“All the people seem beautiful, with skin in various colors, from fresh cream to a drizzle of honey to a square of chocolate; their hair is in blond waves or brunette curls or raven coils; body shapes are petite, round, or somewhere in between. They’ve all paid to look this way.”
Where do I even begin with this book? The Belles by Dhonielle Clayton got a huge amount of hype. For the longest time, I was utterly positive that I couldn’t turn around without finding another (usually raving) review about this book. And so, naturally, that meant I needed a copy to read immediately. And I was blown away.
The Belles begins in a cotton candy machine of flowery descriptions, so sugar sweet that you’re certain it’s going to give you a cavity. The world is filled with so much confectionery that I genuinely felt I might vomit at some point. All the pink and the “beauty” and the sweetness just surrounds you from the moment that you lay your eyes on the first chapter. “Don’t you want to be beautiful? … Oh, but of course you do. Everyone does.”
Following the life experiences of young Belle, Camellia Beauregard, we are immediately brought into a world where the population is cursed into a ghastly appearance and the only way to circumvent the dull grey skin, disturbing red eyes, and brittle straw-like hair is to subject themselves to the treatment of the Belles, a painful and expensive process through which they are able to change their appearance to fit whichever beauty standards they are following at that given moment.
Orleans is ruled primarily by the Queen who sets out beauty laws to control the trends. The royal cabinet, the newspapers, and nearly every person in the world are completely centered around beauty from one’s physical appearance to their own mannerisms. The world is fascinatingly shallow in a way that is both ghastly and beautiful all at once. And as is the case with the obsession of perfection, there is a darkness behind all the bright and pretty things that are being showcased.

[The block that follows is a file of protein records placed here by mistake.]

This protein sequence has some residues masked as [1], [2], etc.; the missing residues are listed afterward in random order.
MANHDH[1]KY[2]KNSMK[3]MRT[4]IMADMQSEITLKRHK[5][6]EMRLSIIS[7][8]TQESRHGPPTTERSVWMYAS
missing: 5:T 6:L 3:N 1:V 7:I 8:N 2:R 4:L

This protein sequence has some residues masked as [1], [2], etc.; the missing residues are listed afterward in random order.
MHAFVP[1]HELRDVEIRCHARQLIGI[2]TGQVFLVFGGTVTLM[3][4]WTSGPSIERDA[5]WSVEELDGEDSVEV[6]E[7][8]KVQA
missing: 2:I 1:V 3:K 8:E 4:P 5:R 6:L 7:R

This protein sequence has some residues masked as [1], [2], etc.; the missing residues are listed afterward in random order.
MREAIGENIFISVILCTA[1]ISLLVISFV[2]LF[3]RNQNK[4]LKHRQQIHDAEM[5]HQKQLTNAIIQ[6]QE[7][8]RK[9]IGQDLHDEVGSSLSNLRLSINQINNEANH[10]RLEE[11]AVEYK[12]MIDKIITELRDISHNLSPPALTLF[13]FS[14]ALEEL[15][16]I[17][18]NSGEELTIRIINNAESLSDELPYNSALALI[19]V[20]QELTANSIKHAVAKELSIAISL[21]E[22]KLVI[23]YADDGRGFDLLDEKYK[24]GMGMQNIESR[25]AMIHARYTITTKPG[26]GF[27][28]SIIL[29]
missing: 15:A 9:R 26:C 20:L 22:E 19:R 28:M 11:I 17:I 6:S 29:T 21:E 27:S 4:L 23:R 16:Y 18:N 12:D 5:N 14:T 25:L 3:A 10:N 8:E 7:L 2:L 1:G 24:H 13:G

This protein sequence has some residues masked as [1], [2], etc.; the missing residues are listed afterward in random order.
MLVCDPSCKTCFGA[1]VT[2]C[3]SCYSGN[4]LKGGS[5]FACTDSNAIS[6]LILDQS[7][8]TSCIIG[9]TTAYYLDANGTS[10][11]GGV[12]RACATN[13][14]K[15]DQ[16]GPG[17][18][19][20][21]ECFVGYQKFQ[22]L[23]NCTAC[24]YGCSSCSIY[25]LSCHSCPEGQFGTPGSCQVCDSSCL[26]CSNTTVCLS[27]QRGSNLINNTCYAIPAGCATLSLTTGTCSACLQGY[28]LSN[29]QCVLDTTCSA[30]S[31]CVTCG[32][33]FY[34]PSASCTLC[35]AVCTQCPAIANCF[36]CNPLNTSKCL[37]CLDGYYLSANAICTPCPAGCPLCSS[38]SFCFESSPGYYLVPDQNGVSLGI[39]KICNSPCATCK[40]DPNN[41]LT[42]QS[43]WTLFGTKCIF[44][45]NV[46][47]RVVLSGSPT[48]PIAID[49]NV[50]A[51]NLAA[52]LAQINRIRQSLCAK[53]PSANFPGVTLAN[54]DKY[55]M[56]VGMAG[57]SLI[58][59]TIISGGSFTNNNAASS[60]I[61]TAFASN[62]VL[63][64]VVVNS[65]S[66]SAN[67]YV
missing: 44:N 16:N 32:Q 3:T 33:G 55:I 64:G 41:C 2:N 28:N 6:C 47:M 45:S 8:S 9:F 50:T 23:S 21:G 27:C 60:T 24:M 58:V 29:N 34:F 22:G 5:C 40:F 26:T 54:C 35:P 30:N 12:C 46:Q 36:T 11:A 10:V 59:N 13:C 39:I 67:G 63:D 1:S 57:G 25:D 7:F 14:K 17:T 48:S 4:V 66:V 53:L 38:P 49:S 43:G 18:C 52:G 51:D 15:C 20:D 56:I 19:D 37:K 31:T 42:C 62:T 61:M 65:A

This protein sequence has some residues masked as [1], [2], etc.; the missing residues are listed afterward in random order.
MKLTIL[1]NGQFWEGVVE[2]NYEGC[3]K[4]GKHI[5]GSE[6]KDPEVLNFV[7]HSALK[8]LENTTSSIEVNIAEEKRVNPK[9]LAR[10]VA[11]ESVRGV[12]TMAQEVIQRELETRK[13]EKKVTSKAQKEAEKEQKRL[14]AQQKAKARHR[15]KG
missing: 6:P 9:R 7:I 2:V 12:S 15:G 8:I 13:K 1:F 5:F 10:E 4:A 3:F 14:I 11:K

There’s an underlying message to The Belles that digs at the very core of the beauty industry in our society, how appearance has shaped and cut away at our very souls. The importance of looks is taken to such dangerous and painful extremes to the point that literally everyone is partaking in it. The fact that this book brings to light such a disturbing trend that we often see in our own world makes this an incredibly important read for young girls today and a breathtaking read in general.
And while the bulk of this novel is focused around beauty, it touches on a number of disturbing trends within our world that fuel our decisions, albeit briefly, but enough so that I felt truly appreciative of the issues Clayton tackled. Suddenly it becomes essential to question the darkness in ourselves, the monster that tells us we are not good enough unless we are perfect in every way. It becomes imperative to recognize the darkness and cruelty in the idea that our personal beauty is more important than the damage our selfishness causes to the backs of people we stand on. I was incredibly impressed with the world Clayton laid out for us, the issues that she discusses through her prose, and the very imaginative story she tells. And all I have left to say is that I would like the sequel soon, please!